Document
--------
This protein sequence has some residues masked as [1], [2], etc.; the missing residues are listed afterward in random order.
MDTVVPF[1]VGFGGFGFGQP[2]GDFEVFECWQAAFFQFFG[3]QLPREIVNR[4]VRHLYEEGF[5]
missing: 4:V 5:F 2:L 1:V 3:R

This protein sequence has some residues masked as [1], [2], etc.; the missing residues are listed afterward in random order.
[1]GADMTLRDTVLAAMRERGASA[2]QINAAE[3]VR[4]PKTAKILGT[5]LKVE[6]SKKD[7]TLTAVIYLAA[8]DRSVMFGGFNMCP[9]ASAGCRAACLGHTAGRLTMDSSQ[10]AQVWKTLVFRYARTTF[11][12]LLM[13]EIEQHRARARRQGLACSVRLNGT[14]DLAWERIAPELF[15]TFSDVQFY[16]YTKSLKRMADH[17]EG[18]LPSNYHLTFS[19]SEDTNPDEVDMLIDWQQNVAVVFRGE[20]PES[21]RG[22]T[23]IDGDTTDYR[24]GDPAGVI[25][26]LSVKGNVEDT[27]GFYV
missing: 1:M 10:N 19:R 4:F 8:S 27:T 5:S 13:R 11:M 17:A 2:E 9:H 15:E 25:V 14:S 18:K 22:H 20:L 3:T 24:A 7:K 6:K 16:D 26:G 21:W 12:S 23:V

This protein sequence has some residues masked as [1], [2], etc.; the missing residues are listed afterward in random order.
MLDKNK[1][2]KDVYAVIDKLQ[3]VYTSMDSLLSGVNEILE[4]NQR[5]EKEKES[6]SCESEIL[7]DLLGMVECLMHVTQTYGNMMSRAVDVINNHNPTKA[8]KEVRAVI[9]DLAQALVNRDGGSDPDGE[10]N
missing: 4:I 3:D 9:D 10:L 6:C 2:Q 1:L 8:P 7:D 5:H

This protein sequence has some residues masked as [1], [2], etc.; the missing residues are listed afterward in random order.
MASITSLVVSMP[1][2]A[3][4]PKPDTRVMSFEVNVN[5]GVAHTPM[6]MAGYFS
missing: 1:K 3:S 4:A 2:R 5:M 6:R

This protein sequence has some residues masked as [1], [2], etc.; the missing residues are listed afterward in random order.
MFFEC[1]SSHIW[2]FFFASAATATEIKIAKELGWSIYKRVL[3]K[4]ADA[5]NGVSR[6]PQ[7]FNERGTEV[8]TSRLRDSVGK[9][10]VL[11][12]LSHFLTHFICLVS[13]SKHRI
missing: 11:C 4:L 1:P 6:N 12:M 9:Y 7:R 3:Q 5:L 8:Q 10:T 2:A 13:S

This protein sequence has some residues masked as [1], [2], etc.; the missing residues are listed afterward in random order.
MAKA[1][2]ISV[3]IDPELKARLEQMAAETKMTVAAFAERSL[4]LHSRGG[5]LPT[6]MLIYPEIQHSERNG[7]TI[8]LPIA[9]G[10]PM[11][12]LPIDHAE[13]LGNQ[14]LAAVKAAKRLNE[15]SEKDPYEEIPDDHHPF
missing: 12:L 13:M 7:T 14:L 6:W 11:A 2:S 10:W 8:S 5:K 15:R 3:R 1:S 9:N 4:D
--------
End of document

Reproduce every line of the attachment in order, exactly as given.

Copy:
This protein sequence has some residues masked as [1], [2], etc.; the missing residues are listed afterward in random order.
MDTVVPF[1]VGFGGFGFGQP[2]GDFEVFECWQAAFFQFFG[3]QLPREIVNR[4]VRHLYEEGF[5]
missing: 4:V 5:F 2:L 1:V 3:R

This protein sequence has some residues masked as [1], [2], etc.; the missing residues are listed afterward in random order.
[1]GADMTLRDTVLAAMRERGASA[2]QINAAE[3]VR[4]PKTAKILGT[5]LKVE[6]SKKD[7]TLTAVIYLAA[8]DRSVMFGGFNMCP[9]ASAGCRAACLGHTAGRLTMDSSQ[10]AQVWKTLVFRYARTTF[11][12]LLM[13]EIEQHRARARRQGLACSVRLNGT[14]DLAWERIAPELF[15]TFSDVQFY[16]YTKSLKRMADH[17]EG[18]LPSNYHLTFS[19]SEDTNPDEVDMLIDWQQNVAVVFRGE[20]PES[21]RG[22]T[23]IDGDTTDYR[24]GDPAGVI[25][26]LSVKGNVEDT[27]GFYV
missing: 1:M 10:N 19:R 4:F 8:S 27:T 5:S 13:R 11:M 17:A 2:E 9:H 15:E 25:V 14:S 18:K 22:H 20:L 3:T 24:A 7:K 6:K 16:D 26:G 21:W 12:S 23:V

This protein sequence has some residues masked as [1], [2], etc.; the missing residues are listed afterward in random order.
MLDKNK[1][2]KDVYAVIDKLQ[3]VYTSMDSLLSGVNEILE[4]NQR[5]EKEKES[6]SCESEIL[7]DLLGMVECLMHVTQTYGNMMSRAVDVINNHNPTKA[8]KEVRAVI[9]DLAQALVNRDGGSDPDGE[10]N
missing: 4:I 3:D 9:D 10:L 6:C 2:Q 1:L 8:P 7:D 5:H

This protein sequence has some residues masked as [1], [2], etc.; the missing residues are listed afterward in random order.
MASITSLVVSMP[1][2]A[3][4]PKPDTRVMSFEVNVN[5]GVAHTPM[6]MAGYFS
missing: 1:K 3:S 4:A 2:R 5:M 6:R

This protein sequence has some residues masked as [1], [2], etc.; the missing residues are listed afterward in random order.
MFFEC[1]SSHIW[2]FFFASAATATEIKIAKELGWSIYKRVL[3]K[4]ADA[5]NGVSR[6]PQ[7]FNERGTEV[8]TSRLRDSVGK[9][10]VL[11][12]LSHFLTHFICLVS[13]SKHRI
missing: 11:C 4:L 1:P 6:N 12:M 9:Y 7:R 3:Q 5:L 8:Q 10:T 2:A 13:S

This protein sequence has some residues masked as [1], [2], etc.; the missing residues are listed afterward in random order.
MAKA[1][2]ISV[3]IDPELKARLEQMAAETKMTVAAFAERSL[4]LHSRGG[5]LPT[6]MLIYPEIQHSERNG[7]TI[8]LPIA[9]G[10]PM[11][12]LPIDHAE[13]LGNQ[14]LAAVKAAKRLNE[15]SEKDPYEEIPDDHHPF
missing: 12:L 13:M 7:T 14:L 6:W 11:A 2:S 10:W 8:S 5:K 15:R 3:R 1:S 9:N 4:D